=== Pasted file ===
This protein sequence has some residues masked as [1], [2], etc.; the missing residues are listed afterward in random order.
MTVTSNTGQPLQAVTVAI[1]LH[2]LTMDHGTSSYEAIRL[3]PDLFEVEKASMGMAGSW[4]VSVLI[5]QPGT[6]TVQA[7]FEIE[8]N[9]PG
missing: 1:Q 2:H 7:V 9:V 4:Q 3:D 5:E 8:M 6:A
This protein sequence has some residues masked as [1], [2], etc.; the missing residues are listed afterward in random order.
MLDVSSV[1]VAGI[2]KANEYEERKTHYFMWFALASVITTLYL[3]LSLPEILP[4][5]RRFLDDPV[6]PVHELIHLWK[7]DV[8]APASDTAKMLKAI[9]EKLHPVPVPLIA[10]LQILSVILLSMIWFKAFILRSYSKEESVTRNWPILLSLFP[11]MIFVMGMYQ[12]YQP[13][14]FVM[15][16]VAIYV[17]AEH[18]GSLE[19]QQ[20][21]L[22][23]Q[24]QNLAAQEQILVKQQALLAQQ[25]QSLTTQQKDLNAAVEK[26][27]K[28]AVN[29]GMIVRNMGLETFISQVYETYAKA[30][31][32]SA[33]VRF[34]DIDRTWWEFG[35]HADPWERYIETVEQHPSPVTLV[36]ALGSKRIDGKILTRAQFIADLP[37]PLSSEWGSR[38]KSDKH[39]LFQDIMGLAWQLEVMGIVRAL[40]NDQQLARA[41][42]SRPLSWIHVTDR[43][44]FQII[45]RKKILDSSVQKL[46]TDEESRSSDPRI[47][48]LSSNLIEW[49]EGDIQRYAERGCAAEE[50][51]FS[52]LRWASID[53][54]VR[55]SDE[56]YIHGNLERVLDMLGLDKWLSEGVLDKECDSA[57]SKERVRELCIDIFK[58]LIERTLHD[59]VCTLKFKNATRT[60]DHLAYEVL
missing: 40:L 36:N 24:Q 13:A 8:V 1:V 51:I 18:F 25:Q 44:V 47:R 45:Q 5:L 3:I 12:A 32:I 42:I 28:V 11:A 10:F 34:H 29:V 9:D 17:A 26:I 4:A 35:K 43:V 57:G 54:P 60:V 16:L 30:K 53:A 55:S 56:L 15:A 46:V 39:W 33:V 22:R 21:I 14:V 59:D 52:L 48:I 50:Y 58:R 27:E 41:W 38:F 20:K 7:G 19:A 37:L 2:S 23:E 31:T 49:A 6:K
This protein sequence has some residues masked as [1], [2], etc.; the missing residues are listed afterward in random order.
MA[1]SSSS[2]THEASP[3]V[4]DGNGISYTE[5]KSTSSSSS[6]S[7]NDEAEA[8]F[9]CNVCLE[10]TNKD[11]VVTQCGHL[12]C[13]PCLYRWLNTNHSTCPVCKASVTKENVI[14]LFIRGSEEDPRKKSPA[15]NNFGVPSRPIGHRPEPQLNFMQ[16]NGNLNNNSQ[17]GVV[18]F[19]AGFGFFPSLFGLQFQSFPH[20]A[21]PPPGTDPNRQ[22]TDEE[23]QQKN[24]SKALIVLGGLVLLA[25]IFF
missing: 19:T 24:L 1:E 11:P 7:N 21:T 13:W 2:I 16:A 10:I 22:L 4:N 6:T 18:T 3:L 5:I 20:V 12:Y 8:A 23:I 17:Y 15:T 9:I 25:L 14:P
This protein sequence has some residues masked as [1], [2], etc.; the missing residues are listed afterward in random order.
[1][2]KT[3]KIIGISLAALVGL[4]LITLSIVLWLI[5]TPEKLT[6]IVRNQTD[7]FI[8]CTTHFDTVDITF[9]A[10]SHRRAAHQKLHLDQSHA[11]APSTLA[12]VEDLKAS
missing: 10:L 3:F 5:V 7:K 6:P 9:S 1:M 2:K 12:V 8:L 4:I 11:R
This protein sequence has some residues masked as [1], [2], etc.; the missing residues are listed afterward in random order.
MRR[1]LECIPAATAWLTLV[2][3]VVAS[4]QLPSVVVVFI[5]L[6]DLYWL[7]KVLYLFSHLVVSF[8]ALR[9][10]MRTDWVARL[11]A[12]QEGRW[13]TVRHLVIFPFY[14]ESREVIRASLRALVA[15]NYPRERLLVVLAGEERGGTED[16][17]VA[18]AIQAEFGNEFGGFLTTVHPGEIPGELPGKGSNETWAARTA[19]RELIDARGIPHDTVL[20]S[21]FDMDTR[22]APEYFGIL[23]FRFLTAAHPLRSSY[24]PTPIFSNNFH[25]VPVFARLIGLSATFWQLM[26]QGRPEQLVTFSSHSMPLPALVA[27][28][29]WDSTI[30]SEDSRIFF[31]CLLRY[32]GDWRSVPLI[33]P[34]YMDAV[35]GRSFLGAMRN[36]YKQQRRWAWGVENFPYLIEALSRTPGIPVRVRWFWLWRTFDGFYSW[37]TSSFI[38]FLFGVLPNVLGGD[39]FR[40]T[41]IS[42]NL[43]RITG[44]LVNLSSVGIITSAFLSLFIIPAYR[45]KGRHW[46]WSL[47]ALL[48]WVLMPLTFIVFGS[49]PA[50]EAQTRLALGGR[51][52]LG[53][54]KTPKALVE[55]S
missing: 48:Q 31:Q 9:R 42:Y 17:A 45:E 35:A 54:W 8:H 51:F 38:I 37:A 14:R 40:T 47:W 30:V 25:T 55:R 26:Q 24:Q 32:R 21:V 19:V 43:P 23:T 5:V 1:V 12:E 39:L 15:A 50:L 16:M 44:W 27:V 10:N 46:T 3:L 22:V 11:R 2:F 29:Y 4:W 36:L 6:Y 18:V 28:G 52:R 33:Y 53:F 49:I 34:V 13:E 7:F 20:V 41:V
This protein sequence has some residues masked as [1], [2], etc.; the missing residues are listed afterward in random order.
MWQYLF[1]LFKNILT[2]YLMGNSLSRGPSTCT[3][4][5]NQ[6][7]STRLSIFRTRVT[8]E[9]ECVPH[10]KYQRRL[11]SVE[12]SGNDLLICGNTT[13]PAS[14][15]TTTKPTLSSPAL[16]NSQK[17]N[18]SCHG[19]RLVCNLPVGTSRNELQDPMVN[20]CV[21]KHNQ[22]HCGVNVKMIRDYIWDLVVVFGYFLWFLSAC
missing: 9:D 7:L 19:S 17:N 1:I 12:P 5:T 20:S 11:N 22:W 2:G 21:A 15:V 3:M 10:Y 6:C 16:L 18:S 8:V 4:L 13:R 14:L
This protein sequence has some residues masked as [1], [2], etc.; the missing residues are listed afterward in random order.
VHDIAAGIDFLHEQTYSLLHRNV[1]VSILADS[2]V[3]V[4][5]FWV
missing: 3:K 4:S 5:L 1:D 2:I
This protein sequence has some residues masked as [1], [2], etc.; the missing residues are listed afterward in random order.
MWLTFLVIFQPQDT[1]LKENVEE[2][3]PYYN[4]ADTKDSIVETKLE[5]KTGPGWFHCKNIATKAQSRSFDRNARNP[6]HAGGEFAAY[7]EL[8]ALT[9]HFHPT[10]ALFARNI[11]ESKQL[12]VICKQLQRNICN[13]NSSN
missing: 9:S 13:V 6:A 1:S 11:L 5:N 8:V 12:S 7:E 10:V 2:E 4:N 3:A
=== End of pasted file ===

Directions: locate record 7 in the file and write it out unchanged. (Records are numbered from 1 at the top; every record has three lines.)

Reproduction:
This protein sequence has some residues masked as [1], [2], etc.; the missing residues are listed afterward in random order.
VHDIAAGIDFLHEQTYSLLHRNV[1]VSILADS[2]V[3]V[4][5]FWV
missing: 3:K 4:S 5:L 1:D 2:I